Subsequently, the unique transcripts and the putative proteins identified were annotated by performing Blast searches against several databases using the Trinotate pipeline. A total of 57,422 (33%) and 60,772 unigenes (31.3%) displayed a significant homology when Blastx was performed and 24,311 (14.0%) and 25,054 protein sequences (12.3%) when Blastp searches were performed against the UniProtKB/Swiss-Prot database (cut-off E-value of 1e-3) for A21 and A23, respectively (Table 2). Furthermore, 22,954 and 23,637 unique Pfam protein motifs, 1623 and 1,745 protein sequences with signal peptides (SignalP), and 6899 and 7216 transcripts with at least one transmembrane domain (TmHMM) were predicted for A21 and A23, respectively (Table 2). The species distribution showed that most sequences exhibited a high similarity mainly to those of Arabidopsis thaliana (L.) Heynh. (17,602 for A21 and 18,117 for A23), Oryza sativa L. japonica group (1039 and 1066), Nicotiana tabacum L. (613 and 653), S. lycopersicum (487 and 486) and S. tuberosum (267 and 276) (Figure 2).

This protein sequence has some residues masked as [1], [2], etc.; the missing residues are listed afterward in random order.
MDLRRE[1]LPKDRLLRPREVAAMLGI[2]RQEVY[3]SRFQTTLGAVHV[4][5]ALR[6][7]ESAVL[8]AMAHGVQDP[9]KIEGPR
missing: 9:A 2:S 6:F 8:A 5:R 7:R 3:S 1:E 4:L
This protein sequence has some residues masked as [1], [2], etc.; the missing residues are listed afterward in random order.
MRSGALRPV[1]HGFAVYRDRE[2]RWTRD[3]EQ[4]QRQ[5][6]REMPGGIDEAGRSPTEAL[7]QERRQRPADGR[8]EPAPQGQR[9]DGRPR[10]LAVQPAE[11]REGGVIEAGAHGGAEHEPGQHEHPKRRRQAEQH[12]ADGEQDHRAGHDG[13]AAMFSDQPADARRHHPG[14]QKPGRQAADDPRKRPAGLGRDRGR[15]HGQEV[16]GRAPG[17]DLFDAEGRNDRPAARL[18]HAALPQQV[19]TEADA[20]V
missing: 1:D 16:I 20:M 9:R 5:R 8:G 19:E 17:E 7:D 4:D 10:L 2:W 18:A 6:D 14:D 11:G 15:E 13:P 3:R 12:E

GO-based functional classification for A21 and A23 transcriptomes assemblies retrieved a total of 196,800 GO terms for A21 and 204,090 for A23 from 22,096 and 23,095 transcripts, respectively (Table 2). The largest number of GO terms (75.2%) was annotated in sequences with a length between 100 and 500 bp (Figure 3).
Both assemblies had a similar GO distribution for each category; four to nine terms in biological process (BP), three to nine in molecular function (MF) and four to eight in cellular components (CC) category (Figure 4). The GO levels that ranged between 5 and 15, were 88.9% for biological processes, 69.8% for molecular function and 88.2% for cellular components, indicating that the precision of the annotation was accurate (Figure 4) and that a broad diversity of genes was sampled in our transcriptomes.
Among all the GO terms extracted, 137,333 (69.8%) for A21 and 140,193 (68.7%) for A23 were assigned to the biological process category, 35,153 (17.9%) and 38,464 (18.9%) to the molecular function class and 24,314 (12.4%) and 25,233 (12.5%) to the cellular components, respectively (Figure 5).